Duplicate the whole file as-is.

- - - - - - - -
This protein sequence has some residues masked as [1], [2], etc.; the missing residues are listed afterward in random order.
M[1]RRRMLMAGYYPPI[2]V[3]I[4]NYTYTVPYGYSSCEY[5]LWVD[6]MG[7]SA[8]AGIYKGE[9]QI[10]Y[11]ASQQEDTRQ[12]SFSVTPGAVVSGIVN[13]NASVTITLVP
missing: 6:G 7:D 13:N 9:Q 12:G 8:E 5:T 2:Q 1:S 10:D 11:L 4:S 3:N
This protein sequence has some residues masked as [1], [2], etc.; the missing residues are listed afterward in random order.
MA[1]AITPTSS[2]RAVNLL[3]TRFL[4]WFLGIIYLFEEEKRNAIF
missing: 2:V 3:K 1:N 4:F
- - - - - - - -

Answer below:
This protein sequence has some residues masked as [1], [2], etc.; the missing residues are listed afterward in random order.
M[1]RRRMLMAGYYPPI[2]V[3]I[4]NYTYTVPYGYSSCEY[5]LWVD[6]MG[7]SA[8]AGIYKGE[9]QI[10]Y[11]ASQQEDTRQ[12]SFSVTPGAVVSGIVN[13]NASVTITLVP
missing: 6:G 7:D 13:N 9:Q 12:G 8:E 5:T 2:Q 1:S 10:D 11:L 4:S 3:N
This protein sequence has some residues masked as [1], [2], etc.; the missing residues are listed afterward in random order.
MA[1]AITPTSS[2]RAVNLL[3]TRFL[4]WFLGIIYLFEEEKRNAIF
missing: 2:V 3:K 1:N 4:F